With the help of a smooth talking tomcat, a family of Parisian felines set to inherit a fortune from their owner try to make it back home after a jealous butler kidnaps them and leaves them in the country.
Abandoned after an accident, baby Mowgli is taken and raised by a family of wolves. As the boy grows older, the wise panther Bagheera realizes he must be returned to his own kind in the nearby man-village. Baloo the bear however thinks differently taking the young Mowgli under his wing and teaching that living in the jungle is the best life there is. Bagheera realizes that Mowgli is in danger, particularly from Shere Khan the tiger who hates all people. When Baloo finally comes around, Mowgli runs off into the jungle where he survives a second encounter with Kaa the snake and finally, with Shere Khan. It's the sight of a pretty girl however that gets Mowgli to go the nearby man-village. Written by
It was Walt Disney's lead story man and writer Bill Peet who first suggested making an animated version of Rudyard Kipling's Jungle Book. Peet worked on the adaptation for over a year, but when Disney rejected his screenplay, Peet quit the project and left the studio. Disney and Peet ultimately didn't see eye-to-eye on the direction of the film, with the end result that their twenty-five-year professional working relationship ended. Sadly, their friendship was never renewed as Disney died during the film's production. Peet, however, had nothing but nice things to say about his former employer in his autobiography. See more »
When Colonel Hathi orders the troops to halt it is clear that Winifred is at the front. However, later in the scene, a gray elephant appears to be at the front instead. See more »
Many strange legends are told of these jungles of India, but none so strange as the story of a small boy named Mowgli. It all began when the silence of the jungle was broken by an unfamiliar sound.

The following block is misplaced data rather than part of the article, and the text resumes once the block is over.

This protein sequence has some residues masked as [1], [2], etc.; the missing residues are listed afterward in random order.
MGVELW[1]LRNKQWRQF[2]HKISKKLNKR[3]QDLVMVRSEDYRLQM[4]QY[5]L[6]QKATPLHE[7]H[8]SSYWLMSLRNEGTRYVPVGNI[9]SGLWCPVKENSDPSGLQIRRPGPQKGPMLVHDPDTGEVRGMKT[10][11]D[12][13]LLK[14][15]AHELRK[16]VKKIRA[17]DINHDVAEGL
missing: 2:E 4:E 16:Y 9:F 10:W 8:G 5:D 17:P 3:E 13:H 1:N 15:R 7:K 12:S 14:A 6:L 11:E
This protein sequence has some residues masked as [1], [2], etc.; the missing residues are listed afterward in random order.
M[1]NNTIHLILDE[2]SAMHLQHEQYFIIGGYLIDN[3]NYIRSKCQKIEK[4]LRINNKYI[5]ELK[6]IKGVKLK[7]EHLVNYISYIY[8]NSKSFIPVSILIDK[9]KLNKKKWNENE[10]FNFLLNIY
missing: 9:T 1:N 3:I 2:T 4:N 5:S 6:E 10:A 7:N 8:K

[Sound of baby crying]
It was a sound like one never heard before in this part of the jungle. It was a man cub! Had I known how deeply I was to be involved, I would've obeyed my first impulse and walked away.
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There are no end credits for this feature film. However, the credits are at the beginning. See more »
It isn't completely faithful to the book, but for a good reason. The book has bits that you can't have in an animation. The animation is beautiful, the backgrounds rich in colour, and the characters beautifully drawn. The story is a very simple one, yet effective, and allows the songs and characters to take force. The songs and music by the Sherman Brothers perfectly match the breeziness of the film, with classics such as " Bare Neccessities" and "Wanna Be like you". Unlike some people, I liked the vulture barbershop, excellent harmonies. And what a talented voice-cast. Phil Harris was hilarious as Baloo, and Sebastian Cabot was brooding as Bagheera. Reitherman's son was good as Mowgli, and Louis Prima(who's not black so the racist overtones idea is ridiculous) was a riot as Louis. The real star was the perfectly cast George Sanders as the frightening and calculating Shere Khan. This is fantastic, if a little short, and avoid the sequel! 9/10 Bethany Cox
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